Note the lack of a bunch of lexical frequencies… So, I go back to my script, and I start looking around in the region of the program where I meant for the output to happen.  I don’t see anything obvious in that area, so: I go further up in the code, and start doing what I need to do to convince myself that the earlier parts of the program are working the way that I intended them to.  This means printing out the results at intermediate steps of the processing. The resulting code (leaving out a bunch of details) looks like this:

Screen Shot 2018-12-03 at 13.32.22

…which does nothing different than it was doing before, so I know that I need to go even further up in the program and, again, print stuff out as I go, resulting in this:

Screen Shot 2018-12-03 at 13.35.57

…which, when I run the script, produces this:

Screen Shot 2018-12-03 at 13.37.25

…which suggests to me that the directory exists, and that I’m opening it correctly, but that I am either (a) reading its contents incorrectly, or (b) making a mistake when I make a decision about whether or not to open each file.  A quick Google search finds the problem for me–I had written this:

Screen Shot 2018-12-03 at 13.41.16…when I shoulda written this:

Screen Shot 2018-12-03 at 13.41.33

(Note that the text at the left end of the line was open, and now is opendir.)

Progress!  Now I get some output, but note the last line–I’m just getting a bunch of file names, and no word frequencies.  I can see the problem right away, though–I have the directory name right, and I have the file name right, but I need to combine them in order to be able to open the file.  Doing so gives me this code:

Screen Shot 2018-12-03 at 13.46.55

…which results in my script running successfully for a while, but then crashing, and I know exactly what causes said crash…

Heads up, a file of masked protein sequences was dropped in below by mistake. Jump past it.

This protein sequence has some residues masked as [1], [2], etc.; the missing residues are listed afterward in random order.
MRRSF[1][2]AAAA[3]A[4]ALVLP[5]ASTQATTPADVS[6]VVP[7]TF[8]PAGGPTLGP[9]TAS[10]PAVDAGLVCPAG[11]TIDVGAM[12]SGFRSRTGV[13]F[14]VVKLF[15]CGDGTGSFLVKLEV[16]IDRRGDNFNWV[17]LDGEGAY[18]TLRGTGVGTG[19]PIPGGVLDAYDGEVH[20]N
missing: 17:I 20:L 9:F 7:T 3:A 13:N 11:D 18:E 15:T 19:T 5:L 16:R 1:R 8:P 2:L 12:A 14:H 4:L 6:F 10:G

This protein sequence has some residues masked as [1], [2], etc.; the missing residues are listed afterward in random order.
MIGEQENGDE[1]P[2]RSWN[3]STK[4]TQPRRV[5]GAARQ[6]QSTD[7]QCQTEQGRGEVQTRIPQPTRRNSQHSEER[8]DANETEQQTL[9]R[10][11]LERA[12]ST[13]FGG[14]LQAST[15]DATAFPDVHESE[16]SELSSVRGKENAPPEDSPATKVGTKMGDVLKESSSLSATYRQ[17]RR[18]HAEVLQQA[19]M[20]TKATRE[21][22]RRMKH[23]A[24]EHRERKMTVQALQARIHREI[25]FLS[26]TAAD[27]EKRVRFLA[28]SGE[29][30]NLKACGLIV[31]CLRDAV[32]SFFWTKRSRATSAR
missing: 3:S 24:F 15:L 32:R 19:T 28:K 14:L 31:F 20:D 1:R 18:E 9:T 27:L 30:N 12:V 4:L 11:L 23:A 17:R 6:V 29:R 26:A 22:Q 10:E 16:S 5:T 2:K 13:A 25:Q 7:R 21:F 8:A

Screen Shot 2018-12-03 at 13.48.10.png

…and I know that it’s a bear to fix, and I’ve been working on this fucking task that’s barely difficult enough to make a good homework assignment for two hours, and now it’s time to go to the aforementioned dissertation defense, and… Soupire…

Meme source:



Sometimes my mouth just stops moving

The hard part is not studying more than one language–the hard part is keeping them separate.

One of the more interesting books that I’ve read over the course of the past couple years was Michael Erard’s Babel no more: The search for the world’s most extraordinary language learners.  It is a book about polyglots and polyglossia–people who speak a lot of languages (as opposed to linguists, who are people who study language in general).

Erard is an actual linguist, and knows what he’s talking about.  One of the points that he makes that I found interesting is that there’s no single recipe for learning a “second language”–in his travels amongst the polyglots, he found that people who are into this kind of thing figure out what works for them, and it’s not necessarily the same approach for everyone.